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Emotet tests new tricks to thwart enhanced security

The operators of the Emotet botnet seem to be trying to find a way to get around recent changes made by Microsoft to better protect its users

TA542, the cyber criminal nexus suspected of operating the Emotet botnet, seems to have used a recent period of downtime to test out some new features that may indicate the group is changing up its tactics, techniques and procedures, and is likely trying to get around a recent Microsoft update that blocks web macros by default, according to intelligence from Proofpoint.

Despite the seizure of Emotet’s servers in January 2021, and the subsequent purge of the malicious botnet by law enforcement, TA542, which also goes by Mummy Spider, resurrected it last November.

Since then, the revitalised botnet has targeted thousands of organisations with tens of thousands of phishing messages in a campaign that peaked during the first and third weeks of March.

However, it has become customary among cyber criminal actors to take breaks around key holiday periods, and right on schedule, this high level of activity briefly dropped off in early April and continued through the Easter holidays.

It was during the Easter lull, Proofpoint said, that its analysts observed atypical behaviour from Emotet, and the firm’s vice-president of threat research and detection, Sherrod DeGrippo, suggested two potential theories as to why this was.

“After months of consistent activity, Emotet is switching things up,” she said. “It is likely the threat actor is testing new behaviours on a small scale before delivering them to victims more broadly, or to distribute via new TTPs alongside its existing high-volume campaigns. Organisations should be aware of the new techniques and ensure they are implementing defences accordingly.” 

The activity took the form of a low volume of spam emails distributing Emotet from compromised email addresses and not the Emotet spam module. These emails had simple subject lines, usually one word, and the body text contained nothing more than a OneDrive URL. This URL in turn hosted a zip file – marked with the same lure as the email subject – containing a Microsoft Excel Add-In (XLL) file (or files) which when executed, dropped and ran Emotet via the Epoch 4 botnet.

Read more about Emotet

This differs from previously seen Emotet TTPs due to its low-volume nature – Emotet has most often used high-volume email campaigns; the use of OneDrive – more typically it arrives via a Microsoft Office attachment or a URL linking to a compromised site containing a tainted Office file; and the use of XLL files – previously Emotet has relied on Microsoft Excel or Word documents containing VBA or XL4 macros.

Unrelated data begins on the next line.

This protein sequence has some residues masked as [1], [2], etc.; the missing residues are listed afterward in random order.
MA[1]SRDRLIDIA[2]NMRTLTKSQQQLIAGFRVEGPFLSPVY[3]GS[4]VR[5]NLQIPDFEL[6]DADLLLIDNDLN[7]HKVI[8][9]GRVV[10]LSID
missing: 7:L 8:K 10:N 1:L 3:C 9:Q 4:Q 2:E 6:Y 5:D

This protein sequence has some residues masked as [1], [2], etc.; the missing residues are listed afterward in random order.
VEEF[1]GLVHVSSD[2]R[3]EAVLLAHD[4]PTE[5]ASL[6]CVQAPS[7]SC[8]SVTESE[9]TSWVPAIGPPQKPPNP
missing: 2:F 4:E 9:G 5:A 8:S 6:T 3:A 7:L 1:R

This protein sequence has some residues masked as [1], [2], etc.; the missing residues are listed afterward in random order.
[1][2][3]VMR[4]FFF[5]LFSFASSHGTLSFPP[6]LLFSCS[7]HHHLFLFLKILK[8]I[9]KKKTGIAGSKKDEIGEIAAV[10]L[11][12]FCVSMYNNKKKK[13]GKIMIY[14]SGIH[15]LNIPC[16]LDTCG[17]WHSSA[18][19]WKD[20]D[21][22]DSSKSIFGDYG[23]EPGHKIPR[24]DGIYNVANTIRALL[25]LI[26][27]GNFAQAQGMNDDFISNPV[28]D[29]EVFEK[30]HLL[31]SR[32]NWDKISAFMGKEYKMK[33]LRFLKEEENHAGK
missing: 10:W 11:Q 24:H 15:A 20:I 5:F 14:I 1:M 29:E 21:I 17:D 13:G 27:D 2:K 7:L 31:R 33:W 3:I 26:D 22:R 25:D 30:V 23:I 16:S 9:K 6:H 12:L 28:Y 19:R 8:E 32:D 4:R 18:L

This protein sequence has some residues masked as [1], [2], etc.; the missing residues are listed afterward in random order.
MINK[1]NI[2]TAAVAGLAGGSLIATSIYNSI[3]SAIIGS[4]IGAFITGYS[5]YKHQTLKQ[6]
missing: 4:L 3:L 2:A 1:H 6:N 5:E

Proofpoint’s analysts said it was notable that TA542 is exploring techniques that do not rely on macro-enabled documents. This is likely because in February 2022 Microsoft announced it would begin blocking Visual Basic for Applications macros obtained from the public internet by default across five of its most used Office apps from April, in an attempt to improve security for users.

Proofpoint said that typically, threat actors like TA542 that had relied on macro-enabled attachments to deliver their malware depend on social engineering to convince a recipient that their content can be trusted and that they should enable macros to view it. Blocking macros by default makes this much harder for them because it makes it much harder for users to simply click on something to open it.

Microsoft’s changes apply to installations of Office running on Windows machines, and is being applied to Access, Excel, PowerPoint, Visio and Word from Version 2203 onwards through Current Channel Preview, ahead of a wider roll-out.

It’s thought that the activity could be safely attributed to TA542 as it has closely controlled Emotet throughout its life, and has shied away from renting its capabilities to other groups.

More information on the campaign, including indicators of compromise, is available from Proofpoint.

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